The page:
• Join over 1.2 million students every month
• Accelerate your learning by 29%
• Unlimited access from just £6.99 per month
Page
1. 1
1
2. 2
2
3. 3
3
4. 4
4
• Level: GCSE
• Subject: Maths
• Word count: 1153

# Number Grids

Extracts from this document...

Introduction

Number Grids

Introduction

I have a10x10 grid. The task is to select various size squares and rectangles, I will then be multiplying the opposite corners together then subtracting the results to get the difference between the two answers. I hope to find patterns and rules in the results, if I can find patterns I will use algebra to describe them. My aim is to find the general rule for any size rectangle on any size grid.

Plan

• investigate different squares on a 10x10 grid.
• Find an algebraic rule.
• Repeat for rectangles on a 10x10 grid.
• Adapt the rule for squares to fit rectangles.
• Change the size of the grid
• Find an overall rule for any rectangle on any grid.

25 26                   25 x 36 = 900

35 36                   26 x 35 = 910

910 – 900 = 10

The difference between the two answers is 10.

1   2                   1 x 12 = 12

11 12                   2 x 11 = 22

22 – 12 = 10

Middle

91 92 93 94

The difference between the two answers is 90.

1   2   3   4      1 x 34 = 34

11 12 13 14      4 x 31 = 124

21 22 23 24      124 – 34 = 90

31 32 33 34

The difference between the two answers is 90.

67 68 69 70       67 x 100 = 6700

77 78 79 80       70 x 97 = 6790

87 88 89 90       6790 – 6700 = 90

97 98 99 100

The difference between the two answers is 90.

Now that I have my results from each of the different size squares I done, I will put them into the table.

 Size of Square The difference 2 x 2 3 x 3 4 x 4 104090

I now need to look for a pattern which is within the results.

After looking at the results I notice that if I ignore the noughts on the results, for example 1, 4, 9 . . . . . these numbers are all square numbers.

For the nth term, squaring must be involved.

When I square the number in the first column, I get the answer in the second column but on the line below. So instead of squaring n,  I need to square (n – 1).

Conclusion

2 – 1 = 1         1 x 5 = 5

6 – 1 = 5

5 x 10 = 50  using the formula I predict the the difference will be 50.

10(2 -1)(6 -1) = 10 x 5 = 50

This proves my formula works.

I have a theory that the reason I have to times by 10 is because I am usining a 10 x 10 grid. So I am going to test this theory by changing the size of the grid to a 5 x 5 grid, to see if the number I have to multiply by is 5.

I am going to test this theory on a 2 x 3 rectangle.

7   8

12 13

17 18

By using my previous formula I am going to guess what the difference is going to be.

2 – 1 = 1

3 – 1 = 2

1 x 2 = 2

2 x 5 = 5. I predict the number 5 will be the difference.

7 x 18 = 126

8 x 17 = 136

136 – 126 = 10    this provesmy theory was correct.

I have noticed the number you times it by is the size of the grid, so therefore to work out any rectangle on any size grid the formula would be:

g(n-1)(m-1)

This student written piece of work is one of many that can be found in our GCSE Number Stairs, Grids and Sequences section.

## Found what you're looking for?

• Start learning 29% faster today
• 150,000+ documents available
• Just £6.99 a month

Not the one? Search for your essay title...
• Join over 1.2 million students every month
• Accelerate your learning by 29%
• Unlimited access from just £6.99 per month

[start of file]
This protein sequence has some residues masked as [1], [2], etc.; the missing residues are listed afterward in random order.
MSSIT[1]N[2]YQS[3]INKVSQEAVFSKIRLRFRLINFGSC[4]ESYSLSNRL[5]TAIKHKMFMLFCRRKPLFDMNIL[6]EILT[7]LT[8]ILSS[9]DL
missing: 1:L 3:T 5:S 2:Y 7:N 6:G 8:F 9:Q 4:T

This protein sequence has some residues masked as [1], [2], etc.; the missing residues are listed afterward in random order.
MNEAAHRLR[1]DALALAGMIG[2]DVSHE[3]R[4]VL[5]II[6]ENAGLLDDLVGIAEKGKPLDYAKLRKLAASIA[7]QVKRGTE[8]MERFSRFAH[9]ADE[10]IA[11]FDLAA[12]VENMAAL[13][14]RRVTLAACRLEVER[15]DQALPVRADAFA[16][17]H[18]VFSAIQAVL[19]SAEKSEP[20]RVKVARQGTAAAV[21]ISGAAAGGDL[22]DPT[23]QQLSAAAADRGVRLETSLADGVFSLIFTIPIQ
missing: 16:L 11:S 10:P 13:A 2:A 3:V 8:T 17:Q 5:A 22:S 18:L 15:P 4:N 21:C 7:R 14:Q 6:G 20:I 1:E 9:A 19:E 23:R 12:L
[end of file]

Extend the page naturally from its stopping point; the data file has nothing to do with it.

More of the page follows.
# Related GCSE Number Stairs, Grids and Sequences essays

1. ## Investigation of diagonal difference.

So in the case of a 7 x 8 grid, the grid stops at 56 as it is not a perfect square, and this the product of 7 x 8, but in the case of a 7 x 7 grid, the grid stops at 64 as this is the product of 7 x 7 and it is a perfect square.

2. ## Maths Grids Totals

7 8 17 18 27 28 8 x 27 = 216 7 x 28 = 196 216 - 196 = 20. All 2 x 3 rectangles have a difference of 20, regardless of whether they are bigger horizontally or vertically.

1. ## Number Grids

Result 2 10 3 40 4 90 5 160 Using nth term I can tell that the formula is 10(n-1) Example (2x2 grid) n=2 10(n-1)2=10(2-1)2 =10(1)2 =10 Therefore I predict that a 6x6 grid would result in the following: 6x6= 10(6-1)2 =10(5)2 =10x25=250 I will now test my prediction.

2. ## Investigate The Answer When The Products Of Opposite Corners on Number Grids Are Subtracted.

- (1 x N�) 5(25- 5 + 1) - (1 x 25) (5 x 21) - 25 105 - 25 =80: Which is correct. However the starting number might not always be one. So I need to find an expression for it. If the bottom left square is 'N� - N + 1' then the top left square

1. ## Number Grids

This formula does show what happens with the grids before, so therefore I can say this is a definite rule. I am now going to investigate further with these types of rules, to see if there is a common link between different corners and the area of the grids we use.

2. ## The patterns

- (X�+44X)=160 This proves my equation correct! Now I shall try to answer the question "does this differ with a different size grid?" I shall try to fill the table shown underneath to get a clear view on all the data and try to see a formula from this data.

1. ## Algebra Investigation - Grid Square and Cube Relationships

of the box using a formula that remains constant: Formula 3: Bottom Left (BL) = (Width (w) - 1) x 10 The formulas stated above can be used to calculate these terms in any given table: TL: n ~ TR: Formula 2 ~ ~ ~ BL: Formula 3 ~ BR:

2. ## Number Grids

49 50 51 52 53 54 55 56 57 58 59 60 61 62 63 64 65 66 67 68 69 70 71 72 73 74 75 76 77 78 79 80 81 82 83 84 85 86 87 88 89 90 91 92 93 94 95 96 97 98

• Over 160,000 pieces
of student written work
• Annotated by
experienced teachers
• Ideas and feedback to